When Kaldor combines these components we get a clear six-stage model of the business cycle. In the first stage the economy is in equilibrium position. Investment is taking place and the capital stock is growing. In the second stage the growth in the capital stock leads to a downward shift in the investment curve as businessmen decide their factories become overfull. In the third stage (which overlaps with the second stage) the high growth in income causes higher saving which pushes the savings curve upwards. At this point the two curves become tangential and the equilibrium becomes unstable which generates a recession. In the fourth stage the same dynamics kick in but this time moving in the opposite direction. By the sixth stage the equilibrium is again unstable and a boom is produced.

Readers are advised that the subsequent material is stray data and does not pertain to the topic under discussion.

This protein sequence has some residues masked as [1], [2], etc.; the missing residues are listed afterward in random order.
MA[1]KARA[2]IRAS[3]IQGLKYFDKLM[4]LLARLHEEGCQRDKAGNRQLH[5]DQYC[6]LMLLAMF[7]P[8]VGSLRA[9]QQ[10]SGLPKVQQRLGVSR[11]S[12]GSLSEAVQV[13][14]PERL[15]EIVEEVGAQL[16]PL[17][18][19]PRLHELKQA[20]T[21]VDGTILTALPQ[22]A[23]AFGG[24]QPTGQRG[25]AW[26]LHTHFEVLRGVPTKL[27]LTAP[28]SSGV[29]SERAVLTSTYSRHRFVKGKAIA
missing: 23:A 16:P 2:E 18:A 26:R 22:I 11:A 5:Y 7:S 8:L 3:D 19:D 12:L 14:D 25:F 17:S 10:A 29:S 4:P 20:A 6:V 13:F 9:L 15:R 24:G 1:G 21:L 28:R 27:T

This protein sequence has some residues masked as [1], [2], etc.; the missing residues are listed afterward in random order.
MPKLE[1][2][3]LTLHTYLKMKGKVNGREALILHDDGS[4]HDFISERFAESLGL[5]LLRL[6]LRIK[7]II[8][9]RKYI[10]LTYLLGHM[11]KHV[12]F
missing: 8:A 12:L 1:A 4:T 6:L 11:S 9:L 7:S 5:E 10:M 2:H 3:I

Kaldor also noted the importance of income distribution in his theory of the business cycle. He assumed that savings out of profits were higher than savings out of wages; that is, he argued that poorer people (workers) tend to save less than richer people (capitalists). Or:
Kaldor believed that the business cycle had an inherent mechanism built into it that redistributed income across the cycle and that these mitigated "explosive" results. As we have seen, in a cyclical upswing where planned investment begins to outstrip planned savings prices will tend to rise. Kaldor assumed that those who set prices have more power than those who set wages and so prices will tend to rise faster than wages. This means that profits must also rise faster than wages. Kaldor argued that due to the different savings propensities of capitalists and workers this will lead to higher savings. This will then dampen the cycle somewhat. In a recession or depression Kaldor argued that prices should fall faster than wages for the same reasons that Keynes laid out in his General Theory. This meant that income would be redistributed to workers as real wages rose. This would lead savings to fall in a recession or depression and so would dampen the cycle.